Protect the sea, neglect the people? New discovery of the large-scale impact of marine conservation schemes
Governments and international organisations are expanding targets to conserve marine spaces to stem the worrying depletion of biodiversity and fish stocks around the globe. A new study now demonstrates the wide range of unintended impacts that such conservation efforts have on affected communities. Published today in the leading international development journal World Development, the research presents a ground-breaking case study of the Cambodian Koh Sdach Archipelago combined with a cross-country statistical analysis of the impacts of marine conservation across Southeast Asian communities.
The next generation of global sustainable development researchers is set to emerge thanks to a new kind of ‘transdisciplinary’ PhD programme at the University of Warwick for UK and EU students — made possible by £1,350,000 from the Leverhulme Trust.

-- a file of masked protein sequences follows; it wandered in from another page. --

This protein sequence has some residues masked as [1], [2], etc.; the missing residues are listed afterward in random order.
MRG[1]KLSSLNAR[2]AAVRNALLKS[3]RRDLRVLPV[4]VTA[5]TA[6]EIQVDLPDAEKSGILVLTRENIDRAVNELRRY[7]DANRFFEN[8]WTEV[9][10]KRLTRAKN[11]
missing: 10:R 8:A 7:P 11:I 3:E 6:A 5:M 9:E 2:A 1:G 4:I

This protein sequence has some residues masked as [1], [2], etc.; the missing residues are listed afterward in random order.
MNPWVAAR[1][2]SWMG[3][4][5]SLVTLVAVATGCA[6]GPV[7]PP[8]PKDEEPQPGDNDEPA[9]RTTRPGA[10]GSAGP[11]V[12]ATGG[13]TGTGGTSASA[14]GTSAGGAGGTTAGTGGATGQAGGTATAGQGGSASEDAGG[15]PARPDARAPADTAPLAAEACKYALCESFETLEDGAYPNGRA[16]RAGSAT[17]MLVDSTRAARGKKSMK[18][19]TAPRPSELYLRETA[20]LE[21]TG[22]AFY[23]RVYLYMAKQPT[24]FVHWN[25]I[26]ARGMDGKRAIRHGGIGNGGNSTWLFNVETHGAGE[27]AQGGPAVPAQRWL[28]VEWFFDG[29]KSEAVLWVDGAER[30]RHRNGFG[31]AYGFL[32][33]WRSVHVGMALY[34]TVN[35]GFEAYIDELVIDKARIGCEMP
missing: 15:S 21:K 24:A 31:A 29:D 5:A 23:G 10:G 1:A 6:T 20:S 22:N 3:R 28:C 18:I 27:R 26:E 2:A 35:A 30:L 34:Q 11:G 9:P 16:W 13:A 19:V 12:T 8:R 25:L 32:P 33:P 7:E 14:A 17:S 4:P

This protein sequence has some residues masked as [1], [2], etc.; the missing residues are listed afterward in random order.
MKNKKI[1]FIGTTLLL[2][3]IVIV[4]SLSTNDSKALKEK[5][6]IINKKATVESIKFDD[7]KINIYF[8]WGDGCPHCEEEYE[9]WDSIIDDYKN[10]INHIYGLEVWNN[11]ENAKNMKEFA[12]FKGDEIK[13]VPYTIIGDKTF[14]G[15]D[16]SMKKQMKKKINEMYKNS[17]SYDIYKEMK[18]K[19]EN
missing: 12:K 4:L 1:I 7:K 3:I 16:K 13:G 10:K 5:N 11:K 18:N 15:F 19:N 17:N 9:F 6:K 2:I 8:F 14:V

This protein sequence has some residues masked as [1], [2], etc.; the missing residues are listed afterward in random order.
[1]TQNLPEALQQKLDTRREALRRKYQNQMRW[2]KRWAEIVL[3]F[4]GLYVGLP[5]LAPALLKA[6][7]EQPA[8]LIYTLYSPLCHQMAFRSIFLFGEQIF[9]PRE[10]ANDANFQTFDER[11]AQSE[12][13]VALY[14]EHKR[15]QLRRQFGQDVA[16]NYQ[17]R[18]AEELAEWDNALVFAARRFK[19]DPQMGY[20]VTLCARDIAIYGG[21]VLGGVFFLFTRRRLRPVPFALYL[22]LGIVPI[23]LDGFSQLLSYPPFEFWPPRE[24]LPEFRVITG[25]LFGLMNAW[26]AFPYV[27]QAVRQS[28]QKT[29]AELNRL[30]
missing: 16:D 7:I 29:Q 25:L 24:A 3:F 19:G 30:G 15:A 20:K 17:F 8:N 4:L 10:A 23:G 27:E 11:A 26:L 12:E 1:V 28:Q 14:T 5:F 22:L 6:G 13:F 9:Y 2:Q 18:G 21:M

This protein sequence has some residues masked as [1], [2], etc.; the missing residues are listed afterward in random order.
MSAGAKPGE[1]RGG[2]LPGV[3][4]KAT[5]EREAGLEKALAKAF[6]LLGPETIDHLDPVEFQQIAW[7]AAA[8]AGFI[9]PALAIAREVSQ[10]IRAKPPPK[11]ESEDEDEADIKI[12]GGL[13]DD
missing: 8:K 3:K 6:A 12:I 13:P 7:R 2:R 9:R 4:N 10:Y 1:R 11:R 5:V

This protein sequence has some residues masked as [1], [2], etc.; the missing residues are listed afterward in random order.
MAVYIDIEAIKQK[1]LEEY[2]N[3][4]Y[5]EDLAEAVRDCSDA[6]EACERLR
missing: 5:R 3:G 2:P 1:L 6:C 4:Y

Patients living in precarious circumstances are less likely to use antibiotics appropriately according to a new study from the University of Warwick, suggesting that efforts to improve conditions for those with little security in their livelihoods could have an unexpected benefit in helping to tackle antimicrobial resistance globally.
A team of international development researchers, working with some of the poorest neighbourhoods in Brazil and Colombia to mitigate the effects of natural hazards, have adapted their project to help strengthen those communities’ resilience to the COVID-19 pandemic.
€2 million has been awarded by the European Commission to the EUTOPIA community of universities — of which the UK’s University of Warwick is a founding member — with the purpose of opening up academic research to businesses, policy-makers, and the wider public.